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Media Placement Services, Inc. v. Wisconsin Department of Transportation

Court of Appeals of Wisconsin, District I

April 24, 2018

Media Placement Services, Inc., Petitioner-Appellant,
v.
Wisconsin Department of Transportation and Patrick Ferman, Administrator, Wisconsin Division of Motor Vehicles, Respondents-Respondents.

          APPEAL from an order of the circuit court for Milwaukee County, No. 2014CV8930TIMOTHY M. WITKOWIAK, Judge. Affirmed.

          Before Brennan, P.J., Kessler and Brash, JJ.

          KESSLER, J.

         ¶1 Media Placement Services (Media Placement) appeals the summary judgment order dismissing its mandamus action to access free motor vehicle accident reports from the Department of Transportation (DOT) using the DOT's web portal. We affirm.

         BACKGROUND

         ¶2 The following facts are not in dispute. Media Placement is a Louisiana-based company with an interest in motor vehicle accident data (accident reports) from the City of Milwaukee. For several years, Media Placement representatives would visit the Milwaukee Police Department's Third District Police Station, request accident reports from particular dates, and inspect those reports free of charge. In June 2013, however, the Milwaukee Police Department suspended the practice of allowing Media Placement to view unredacted accident reports, citing privacy concerns pursuant to the Federal Drivers Policy and Protection Act. Media Placement continued to request accident reports from the Milwaukee Police Department, but was ultimately informed that the DOT became the custodian of accident reports and that subsequent requests must be made through the DOT.

         ¶3 In August 2014, counsel for Media Placement submitted a written request to the DOT for City of Milwaukee accident reports from certain dates. Through phone calls and emails, the DOT informed Media Placement of its access options. The DOT offers the following options to requesters seeking accident reports:

• Online requests, through the DOT's website, for individual accident reports. The website requires requesters to know either an accident number, a document number, or both a driver's license number and accident date. A $5.00 furnishing fee, plus a $1.00 convenience fee, is required for each report.
• Written, email, or phone requests for accident reports in which requesters can use more general search criteria, such as "all accident reports" from a particular date or location. The DOT generates the data, and for a fee, provides the data to the requester when the data is available.
• A weekly subscription service, in which the DOT contracts with high-volume requesters to provide bulk weekly data from accident reports. The DOT charges a $250.00 weekly fee for the subscription service.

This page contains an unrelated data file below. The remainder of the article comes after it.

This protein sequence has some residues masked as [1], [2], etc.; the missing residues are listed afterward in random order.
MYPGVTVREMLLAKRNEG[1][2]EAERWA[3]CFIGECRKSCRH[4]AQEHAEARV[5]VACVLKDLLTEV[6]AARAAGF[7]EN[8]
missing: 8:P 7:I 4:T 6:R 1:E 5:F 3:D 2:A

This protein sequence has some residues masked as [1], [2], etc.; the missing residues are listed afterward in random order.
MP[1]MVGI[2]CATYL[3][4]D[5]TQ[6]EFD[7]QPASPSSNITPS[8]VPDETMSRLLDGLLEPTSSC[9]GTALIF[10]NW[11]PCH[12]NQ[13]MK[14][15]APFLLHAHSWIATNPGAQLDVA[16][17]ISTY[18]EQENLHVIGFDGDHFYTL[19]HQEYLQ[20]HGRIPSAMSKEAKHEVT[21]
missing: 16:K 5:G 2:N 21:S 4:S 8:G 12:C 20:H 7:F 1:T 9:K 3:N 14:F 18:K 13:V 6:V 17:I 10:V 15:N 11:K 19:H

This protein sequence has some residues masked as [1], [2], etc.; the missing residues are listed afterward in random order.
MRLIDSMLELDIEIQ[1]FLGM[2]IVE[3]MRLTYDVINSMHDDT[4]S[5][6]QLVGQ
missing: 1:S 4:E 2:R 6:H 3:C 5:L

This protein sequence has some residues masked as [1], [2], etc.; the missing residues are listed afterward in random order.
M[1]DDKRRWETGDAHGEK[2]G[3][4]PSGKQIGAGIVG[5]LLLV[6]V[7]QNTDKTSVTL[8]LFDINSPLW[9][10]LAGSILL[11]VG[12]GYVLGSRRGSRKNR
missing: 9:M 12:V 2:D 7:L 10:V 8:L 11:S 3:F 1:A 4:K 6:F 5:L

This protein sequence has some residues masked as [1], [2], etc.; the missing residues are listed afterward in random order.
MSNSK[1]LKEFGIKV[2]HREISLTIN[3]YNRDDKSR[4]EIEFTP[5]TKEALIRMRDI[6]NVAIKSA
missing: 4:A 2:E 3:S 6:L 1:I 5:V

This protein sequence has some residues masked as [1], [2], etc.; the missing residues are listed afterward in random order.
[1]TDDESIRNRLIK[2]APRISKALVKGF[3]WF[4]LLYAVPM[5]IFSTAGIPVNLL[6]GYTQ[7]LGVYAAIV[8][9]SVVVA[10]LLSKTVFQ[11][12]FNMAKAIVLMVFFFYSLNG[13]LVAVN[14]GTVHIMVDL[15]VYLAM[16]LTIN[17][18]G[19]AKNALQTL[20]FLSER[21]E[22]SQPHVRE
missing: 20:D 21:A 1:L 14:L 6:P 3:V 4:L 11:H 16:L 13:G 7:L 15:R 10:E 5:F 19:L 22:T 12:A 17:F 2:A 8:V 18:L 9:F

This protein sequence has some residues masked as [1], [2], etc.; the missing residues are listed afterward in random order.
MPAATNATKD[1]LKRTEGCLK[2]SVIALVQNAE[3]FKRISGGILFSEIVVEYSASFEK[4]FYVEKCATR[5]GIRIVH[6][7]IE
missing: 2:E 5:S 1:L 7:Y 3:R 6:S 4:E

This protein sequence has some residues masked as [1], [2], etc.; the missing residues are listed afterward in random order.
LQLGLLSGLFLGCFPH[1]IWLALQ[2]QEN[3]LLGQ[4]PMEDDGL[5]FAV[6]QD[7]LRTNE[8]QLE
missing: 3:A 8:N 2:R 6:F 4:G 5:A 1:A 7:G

¶4 Media Placement filed the mandamus action underlying this appeal. As related to this appeal, Media Placement argued that the DOT "failed and [is] still failing to provide [Media Placement] with access for the purpose of inspection without charge to Milwaukee Police Department accident reports, " contrary to Wisconsin open records law.[1] The mandamus action also argued that the DOT is "not authorized to charge a fee of $6.00 to inspect [Milwaukee Police Department] accident reports online." Media Placement asked the circuit court to "compel[] [the DOT] to permit … [Media Placement] to inspect Wisconsin motor vehicle accident reports that originated in the City of Milwaukee upon request and without charge."

         ¶5 Both parties moved for summary judgment. Media Placement argued that the DOT unfairly limited the public's access to accident report data because requesters using the DOT website must know specific search criteria and that the DOT was not authorized to charge for access to accident reports.[2] The DOT countered that it did not limit the public's access to either individual or bulk accident reports because it provides multiple methods of access, including a weekly subscription service for high-volume requesters such as Media Placement. The DOT also argued that pursuant to Wis . Stat . § 343.24(2m) (2015-16), [3] it was authorized to charge a fee for online access to individual accident reports. The circuit court granted summary judgment in favor of the DOT and denied Media Placement's motion. This appeal follows.

         DISCUSSION

         ¶6 On appeal, Media Placement's arguments focus primarily on its assertions that the DOT improperly limits access to individual accident reports by requiring an online requester to know specific information and that the DOT is not authorized to charge for those reports. A breakdown of Media Placement's arguments, however, shows that Media Placement is actually challenging its inability to access individual accident reports: (1) in bulk, (2) online, (3) for free, and (4) using general search information such as dates and locations. In short, Media Placement wants access to high volumes of individual accident reports using the DOT's online database and does not want to pay for the reports. In asserting its arguments, Media Placement extensively discusses Wisconsin's open records law and challenges the applicability of Wis.Stat. § 343.24(2m)-the statute authorizing the DOT to charge a fee for furnishing certain motor vehicle records. We conclude that Media Placement is not entitled to free access to the DOT's database because both Wisconsin open records ...


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